Aug 31, 2022 - News

How to survive Boston's worst traffic day

An electronic traffic sign reads "Do not use storrow" on the median as cars wait at a red light.
Do not use Storrow unless you want a bunch of Boston drivers pissed at you. Photo: Nicolaus Czarnecki/MediaNews Group/Boston Herald via Getty Images

Boston-area renters and commuters are buckling up for the most dreadful traffic day of the year, coinciding with the end of August and Labor Day weekend.

What’s happening: The Boston area welcomes some 200,000 college students back ahead of Labor Day. Combine that with the thousands of post-graduate renters clearing out their apartments and hopping a neighborhood over, and it’s a recipe for a traffic nightmare on Sept. 1.

  • And there are always the students who take a U-Haul down Storrow Drive, despite all warnings against it, and crash into an overpass. (There were reportedly 34 cases of “storrowing” last August.)

Why it matters: The Boston area’s reputation as the home of world-class colleges, hospitals and biomedical companies has made the region a coveted destination for aspiring professionals. But it's also resulted in a major housing shuffle come Sept. 1, as landlords cater to the college crowd’s housing cycle.

  • Plus: This year the region’s biggest move-in day coincides with the shutdown of the Orange Line and the Green Line extension, which has led to the deployment of hundreds of buses adding to street traffic to fill the void.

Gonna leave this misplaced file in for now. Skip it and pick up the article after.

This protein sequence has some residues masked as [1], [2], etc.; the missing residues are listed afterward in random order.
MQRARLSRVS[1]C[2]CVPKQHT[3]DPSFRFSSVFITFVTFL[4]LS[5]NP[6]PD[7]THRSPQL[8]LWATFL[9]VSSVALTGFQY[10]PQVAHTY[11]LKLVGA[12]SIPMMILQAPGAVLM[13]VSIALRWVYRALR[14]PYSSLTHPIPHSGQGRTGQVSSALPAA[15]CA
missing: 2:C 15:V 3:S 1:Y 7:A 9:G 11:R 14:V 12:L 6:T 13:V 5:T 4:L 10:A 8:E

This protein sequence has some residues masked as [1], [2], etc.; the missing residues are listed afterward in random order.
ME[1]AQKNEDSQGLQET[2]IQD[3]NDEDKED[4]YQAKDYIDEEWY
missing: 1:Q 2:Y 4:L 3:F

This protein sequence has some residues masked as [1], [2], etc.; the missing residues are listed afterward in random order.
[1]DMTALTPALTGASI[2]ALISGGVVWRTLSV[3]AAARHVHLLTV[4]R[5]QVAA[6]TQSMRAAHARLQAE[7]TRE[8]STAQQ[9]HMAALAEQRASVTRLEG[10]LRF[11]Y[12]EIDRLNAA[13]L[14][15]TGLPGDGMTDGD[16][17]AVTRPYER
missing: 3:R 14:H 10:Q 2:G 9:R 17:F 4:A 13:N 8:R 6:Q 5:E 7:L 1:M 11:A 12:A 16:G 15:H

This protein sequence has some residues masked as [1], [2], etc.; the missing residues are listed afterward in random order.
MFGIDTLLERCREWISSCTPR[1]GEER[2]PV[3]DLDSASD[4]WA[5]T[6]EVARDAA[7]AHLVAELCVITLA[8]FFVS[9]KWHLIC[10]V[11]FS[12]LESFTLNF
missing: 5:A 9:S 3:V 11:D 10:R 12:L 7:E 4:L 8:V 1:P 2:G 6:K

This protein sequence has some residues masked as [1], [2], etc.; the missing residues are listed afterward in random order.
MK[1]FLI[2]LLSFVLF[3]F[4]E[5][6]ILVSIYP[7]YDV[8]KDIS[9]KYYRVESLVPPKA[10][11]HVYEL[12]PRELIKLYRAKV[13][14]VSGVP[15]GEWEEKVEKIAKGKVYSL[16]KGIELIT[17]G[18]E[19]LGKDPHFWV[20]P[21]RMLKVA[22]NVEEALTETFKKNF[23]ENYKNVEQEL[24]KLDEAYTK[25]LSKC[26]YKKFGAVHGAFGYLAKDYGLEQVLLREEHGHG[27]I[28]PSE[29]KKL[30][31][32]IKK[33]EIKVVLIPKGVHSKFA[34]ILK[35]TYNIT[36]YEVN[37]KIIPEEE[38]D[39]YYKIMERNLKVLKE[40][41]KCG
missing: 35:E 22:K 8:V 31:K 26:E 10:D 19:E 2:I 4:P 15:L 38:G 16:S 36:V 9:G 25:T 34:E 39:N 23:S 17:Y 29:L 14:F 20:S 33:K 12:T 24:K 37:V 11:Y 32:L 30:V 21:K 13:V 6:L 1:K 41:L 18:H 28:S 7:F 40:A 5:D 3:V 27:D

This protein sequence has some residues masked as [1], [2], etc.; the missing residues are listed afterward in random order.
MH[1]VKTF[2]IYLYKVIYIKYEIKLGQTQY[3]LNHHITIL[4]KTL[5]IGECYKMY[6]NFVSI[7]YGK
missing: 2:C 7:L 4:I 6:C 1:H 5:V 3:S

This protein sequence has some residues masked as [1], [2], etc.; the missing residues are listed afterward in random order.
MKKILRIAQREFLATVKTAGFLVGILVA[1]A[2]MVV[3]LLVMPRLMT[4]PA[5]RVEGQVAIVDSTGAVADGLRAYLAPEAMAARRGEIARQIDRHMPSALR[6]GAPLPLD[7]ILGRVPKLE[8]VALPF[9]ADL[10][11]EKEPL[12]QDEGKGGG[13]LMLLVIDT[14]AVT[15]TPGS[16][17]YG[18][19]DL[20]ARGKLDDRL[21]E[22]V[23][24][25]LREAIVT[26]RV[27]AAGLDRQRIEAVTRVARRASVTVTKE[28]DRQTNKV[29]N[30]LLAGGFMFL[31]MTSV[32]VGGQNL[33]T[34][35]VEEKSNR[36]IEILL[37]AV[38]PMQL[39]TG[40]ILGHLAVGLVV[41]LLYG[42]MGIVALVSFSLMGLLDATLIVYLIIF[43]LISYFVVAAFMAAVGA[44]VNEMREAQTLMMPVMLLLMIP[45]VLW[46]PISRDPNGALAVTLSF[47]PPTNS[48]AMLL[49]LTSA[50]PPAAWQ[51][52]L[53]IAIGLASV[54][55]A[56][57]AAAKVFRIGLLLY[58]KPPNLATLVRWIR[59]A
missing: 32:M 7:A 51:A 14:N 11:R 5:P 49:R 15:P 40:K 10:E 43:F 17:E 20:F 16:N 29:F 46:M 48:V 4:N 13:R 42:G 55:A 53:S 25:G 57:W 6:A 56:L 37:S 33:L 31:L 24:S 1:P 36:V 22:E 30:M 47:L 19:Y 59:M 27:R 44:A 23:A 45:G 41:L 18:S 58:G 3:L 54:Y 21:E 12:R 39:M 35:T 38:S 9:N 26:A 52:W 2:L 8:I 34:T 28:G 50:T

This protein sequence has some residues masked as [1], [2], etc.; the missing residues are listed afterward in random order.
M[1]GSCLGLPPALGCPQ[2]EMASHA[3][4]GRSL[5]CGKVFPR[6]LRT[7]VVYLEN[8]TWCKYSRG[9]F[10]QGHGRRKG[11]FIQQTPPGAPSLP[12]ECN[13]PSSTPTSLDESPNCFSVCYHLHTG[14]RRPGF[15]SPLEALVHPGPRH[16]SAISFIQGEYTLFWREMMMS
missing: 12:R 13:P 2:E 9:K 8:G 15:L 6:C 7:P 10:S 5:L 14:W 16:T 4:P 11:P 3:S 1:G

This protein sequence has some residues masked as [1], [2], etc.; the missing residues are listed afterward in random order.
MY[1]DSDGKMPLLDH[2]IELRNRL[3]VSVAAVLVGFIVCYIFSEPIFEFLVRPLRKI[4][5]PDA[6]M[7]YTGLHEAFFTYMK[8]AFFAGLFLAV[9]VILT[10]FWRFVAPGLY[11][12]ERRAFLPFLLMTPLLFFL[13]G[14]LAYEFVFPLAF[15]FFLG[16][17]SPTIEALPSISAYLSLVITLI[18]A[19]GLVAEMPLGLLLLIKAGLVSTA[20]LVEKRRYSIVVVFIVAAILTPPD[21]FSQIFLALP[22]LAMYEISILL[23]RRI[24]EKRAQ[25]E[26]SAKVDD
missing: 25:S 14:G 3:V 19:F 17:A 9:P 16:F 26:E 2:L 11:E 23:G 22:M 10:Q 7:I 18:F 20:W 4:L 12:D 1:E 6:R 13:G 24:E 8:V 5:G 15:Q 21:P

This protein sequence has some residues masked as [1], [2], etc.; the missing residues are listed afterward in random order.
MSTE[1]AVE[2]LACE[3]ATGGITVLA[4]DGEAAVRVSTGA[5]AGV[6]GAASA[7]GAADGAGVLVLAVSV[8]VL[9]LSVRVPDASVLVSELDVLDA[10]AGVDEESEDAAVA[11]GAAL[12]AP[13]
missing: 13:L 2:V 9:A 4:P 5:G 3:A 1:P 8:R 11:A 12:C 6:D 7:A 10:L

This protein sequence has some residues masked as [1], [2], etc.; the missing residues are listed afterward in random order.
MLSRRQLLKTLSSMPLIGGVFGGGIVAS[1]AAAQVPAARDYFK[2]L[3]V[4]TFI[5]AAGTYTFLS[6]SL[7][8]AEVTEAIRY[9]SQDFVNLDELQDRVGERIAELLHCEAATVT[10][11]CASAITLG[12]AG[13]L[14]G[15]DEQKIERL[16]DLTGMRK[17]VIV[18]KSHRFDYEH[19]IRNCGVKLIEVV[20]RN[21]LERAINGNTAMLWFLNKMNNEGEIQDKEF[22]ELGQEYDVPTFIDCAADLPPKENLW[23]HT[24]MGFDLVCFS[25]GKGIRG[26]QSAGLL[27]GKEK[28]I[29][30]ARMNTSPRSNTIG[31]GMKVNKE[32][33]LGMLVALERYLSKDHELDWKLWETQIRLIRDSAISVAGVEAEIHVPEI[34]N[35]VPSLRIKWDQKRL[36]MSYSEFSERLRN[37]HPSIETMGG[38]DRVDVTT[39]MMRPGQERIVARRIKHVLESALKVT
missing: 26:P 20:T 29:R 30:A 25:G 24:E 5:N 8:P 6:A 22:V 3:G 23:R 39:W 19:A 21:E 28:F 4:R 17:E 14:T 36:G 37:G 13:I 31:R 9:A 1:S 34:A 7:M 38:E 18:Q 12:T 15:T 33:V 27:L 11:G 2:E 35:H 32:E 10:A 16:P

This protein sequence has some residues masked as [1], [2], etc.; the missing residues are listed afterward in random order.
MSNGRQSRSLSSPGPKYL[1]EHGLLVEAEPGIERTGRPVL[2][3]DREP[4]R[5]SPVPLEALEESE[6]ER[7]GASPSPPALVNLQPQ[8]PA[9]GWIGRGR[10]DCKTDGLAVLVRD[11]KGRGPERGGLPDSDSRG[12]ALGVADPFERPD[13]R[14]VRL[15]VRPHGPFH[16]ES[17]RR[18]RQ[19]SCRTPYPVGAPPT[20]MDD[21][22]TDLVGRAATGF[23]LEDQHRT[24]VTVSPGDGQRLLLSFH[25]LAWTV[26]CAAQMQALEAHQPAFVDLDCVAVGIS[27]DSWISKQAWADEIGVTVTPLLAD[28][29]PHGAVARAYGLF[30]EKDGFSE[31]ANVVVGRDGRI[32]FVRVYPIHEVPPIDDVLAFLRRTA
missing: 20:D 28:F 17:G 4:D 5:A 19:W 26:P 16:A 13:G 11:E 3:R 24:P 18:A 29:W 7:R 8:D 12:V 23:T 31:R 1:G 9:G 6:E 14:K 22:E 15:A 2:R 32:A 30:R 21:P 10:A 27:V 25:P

Pro Tips

⛔️ The closures are poised to affect every commuter in the region, which is why MBTA General Manager Steve Poftak warned people to "avoid the region altogether until the diversion period has ended.”

  • If you are moving, avoid the bus-only lanes lest you slow down bus traffic.
  • Use a trucking GPS app if you rented a moving truck so you can easily avoid roads like Storrow.

🗓 Plan ahead, but don’t expect truck rental companies — or anyone, really — to honor their commitments.

  • Julia Roy, a recent Boston University graduate, reserved a U-Haul back in July to hold her belongings in between moving out of her Allston apartment on Aug. 27 and into Dorchester on Sept. 1, but she was told a day before her lease ended that the moving truck would only be available for an hour.
  • She ultimately found a U-Haul in Natick and, after a half-hour Uber ride, packed her belongings Saturday and placed them in a Waltham storage facility ahead of her move.

Be smart: You might want to join the thriftiest locals in the tradition known as “Allston Christmas,” in which you take home desks, chairs and other furniture left behind as people move out.

  • Don’t bother taking home mattresses or anything with fabric, unless you want bed bugs, and sanitize everything you can.

Be cool: Traffic jams are a way of life on Aug. 31 and Sept. 1, whether you’re on Storrow or Commonwealth Avenue.

  • “It is what it is. We’re just driving,” Victor Rivera, a ridesharing driver and musician from Roxbury, tells Axios. “Everybody has a place to go, so there’s no need for any anger.”
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